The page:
Tuesday, July 3, 2018
Agree to Disagree with Russian Aggression
Ukrainian Americans are so eager to hear words of support for Ukraine from the White House that we’ll accept double negatives, tidbits of opinions, Cabinet officials’ backing and new disclaimers.
Unfortunately, they’re all meaningless unless President Trump says so.
As the situation stands today, some two weeks ahead of the US-Russia summit in Helsinki, Finland, the Russo-Ukraine War of 2014-18 is raging, Crimea and Donbas are occupied, Russia is violating ceasefire agreements, and Ukrainian soldiers and civilians are being killed.
Will the United States continue not recognizing Russia’s illegal occupation and annexation of Crimea?
I can’t say for sure.
What I can say is that the White House has adopted a new foreign policy strategy aimed at scaring Moscow, safeguarding the former captive nations, and reaffirming its role as the protector of the free world: Agree to disagree.
That expression first surfaced a couple of days ago.
White House national security adviser John Bolton admitted that he discussed Russia’s illegal annexation of Crimea with Russian fuhrer Vladimir Putin.
Bolton, who met with Putin in Moscow on June 27, told CBS’s Face The Nation on July 1 that “President Putin was pretty clear with me about it and my response was we’re going to have to agree to disagree on Ukraine.”
Russia says aggression, US says they speak Russian.
That’s updated brinkmanship. Putin was clear and resolute about Crimea remaining an occupied possession of Russia while Bolton not only blinked but he shut his eyes and stuck his head into the sand, hoping the problem will disappear.
The next iteration of this bold strategy was the next day by Susan Sanders.
Sanders, in her regular exchange with reporters, repeated that the White House rejects Russia’s seizure of Crimea from Ukraine in 2014, and US sanctions will remain in place until this is reversed.
“We do not recognize Russia’s attempt to annex Crimea. We agree to disagree and the sanctions against Russia remain in place until Russia returns the peninsula to Ukraine,” Sanders told reporters.
So what does agree to disagree really mean? We agree that 2+2=4 but not always. We agree that today is Tuesday except when it isn’t? Russia agrees to do what it wishes to do anywhere in the world and the US is free to disagree with it? The US may or may not agree with Russia’s invasion, illegal occupation and annexation of Crimea and Russia certainly disagrees with Washington’s point of view and doesn’t care what it is.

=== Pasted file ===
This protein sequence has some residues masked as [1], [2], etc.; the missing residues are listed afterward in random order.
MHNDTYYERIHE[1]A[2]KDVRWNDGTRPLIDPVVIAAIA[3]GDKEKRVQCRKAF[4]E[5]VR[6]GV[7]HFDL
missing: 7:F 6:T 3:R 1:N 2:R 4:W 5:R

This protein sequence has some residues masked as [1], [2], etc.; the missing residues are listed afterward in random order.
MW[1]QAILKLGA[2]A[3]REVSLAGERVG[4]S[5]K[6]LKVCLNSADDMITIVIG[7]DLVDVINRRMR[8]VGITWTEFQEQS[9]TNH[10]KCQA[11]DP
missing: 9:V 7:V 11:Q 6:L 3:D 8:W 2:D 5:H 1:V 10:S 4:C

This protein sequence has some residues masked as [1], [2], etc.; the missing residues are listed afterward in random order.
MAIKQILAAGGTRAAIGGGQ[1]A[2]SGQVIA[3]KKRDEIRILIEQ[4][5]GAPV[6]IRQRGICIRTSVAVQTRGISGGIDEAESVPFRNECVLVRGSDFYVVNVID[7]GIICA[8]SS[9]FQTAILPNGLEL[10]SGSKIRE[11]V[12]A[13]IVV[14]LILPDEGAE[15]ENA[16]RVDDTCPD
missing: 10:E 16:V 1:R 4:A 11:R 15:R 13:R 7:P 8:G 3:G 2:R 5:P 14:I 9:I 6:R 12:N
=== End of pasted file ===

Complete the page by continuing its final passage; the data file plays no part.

Ukraine and the other x-captive nations that live or die on whispers of US support must certainly feel encouraged by such a myopic policy.
Perhaps President Trump ahead of the summit has personally voiced his firm commitment about Crimea’s return to Ukraine?
Trump has been vague on the issue when pressed by reporters last week. “We’re going to have to see,” he said.
See what? If Putin will allow the American President to support Ukraine’s territorial integrity and sovereignty or not?
On June 29, Trump declined to rule out recognizing Russia’s annexation of Ukraine’s Crimean Peninsula.
Asked by reporters on Air Force One whether reports about him dropping Washington’s longstanding opposition to the annexation were true, Trump said, “We’re going to have to see.” He didn’t flatly deny such an eventuality.
Trump gave a similar answer when asked whether he would consider lifting US sanctions on Russia that were imposed over the annexation.
The President pointed out the goal of his upcoming summit is to improve Washington-Moscow relations, which are at a post-cold war low, but apparently not forcing Russia to stand down with its occupation of Crimea and war in eastern Ukraine is not among his goals.
“We'll see what Russia does,” Trump observed when pushed by reporters.